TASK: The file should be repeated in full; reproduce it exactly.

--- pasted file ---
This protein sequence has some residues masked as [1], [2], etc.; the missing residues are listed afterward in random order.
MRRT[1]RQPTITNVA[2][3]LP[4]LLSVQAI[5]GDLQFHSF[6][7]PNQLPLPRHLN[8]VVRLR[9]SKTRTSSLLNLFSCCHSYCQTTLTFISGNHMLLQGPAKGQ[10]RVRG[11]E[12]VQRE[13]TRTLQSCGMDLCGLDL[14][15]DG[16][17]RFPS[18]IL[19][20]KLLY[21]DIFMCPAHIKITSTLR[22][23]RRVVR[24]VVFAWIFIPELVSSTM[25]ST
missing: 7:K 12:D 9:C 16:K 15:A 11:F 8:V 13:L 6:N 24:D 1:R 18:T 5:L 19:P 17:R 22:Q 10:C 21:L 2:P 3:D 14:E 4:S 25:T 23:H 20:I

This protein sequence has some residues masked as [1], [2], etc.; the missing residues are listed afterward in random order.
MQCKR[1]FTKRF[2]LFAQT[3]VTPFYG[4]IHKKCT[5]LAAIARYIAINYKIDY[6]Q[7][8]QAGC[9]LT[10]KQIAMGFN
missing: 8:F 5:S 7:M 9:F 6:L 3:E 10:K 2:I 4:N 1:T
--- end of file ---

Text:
This protein sequence has some residues masked as [1], [2], etc.; the missing residues are listed afterward in random order.
MRRT[1]RQPTITNVA[2][3]LP[4]LLSVQAI[5]GDLQFHSF[6][7]PNQLPLPRHLN[8]VVRLR[9]SKTRTSSLLNLFSCCHSYCQTTLTFISGNHMLLQGPAKGQ[10]RVRG[11]E[12]VQRE[13]TRTLQSCGMDLCGLDL[14][15]DG[16][17]RFPS[18]IL[19][20]KLLY[21]DIFMCPAHIKITSTLR[22][23]RRVVR[24]VVFAWIFIPELVSSTM[25]ST
missing: 7:K 12:D 9:C 16:K 15:A 11:F 8:V 13:L 6:N 24:D 1:R 18:T 5:L 19:P 17:R 22:Q 10:C 21:L 2:P 3:D 14:E 4:S 25:T 23:H 20:I

This protein sequence has some residues masked as [1], [2], etc.; the missing residues are listed afterward in random order.
MQCKR[1]FTKRF[2]LFAQT[3]VTPFYG[4]IHKKCT[5]LAAIARYIAINYKIDY[6]Q[7][8]QAGC[9]LT[10]KQIAMGFN
missing: 8:F 5:S 7:M 9:F 6:L 3:E 10:K 2:I 4:N 1:T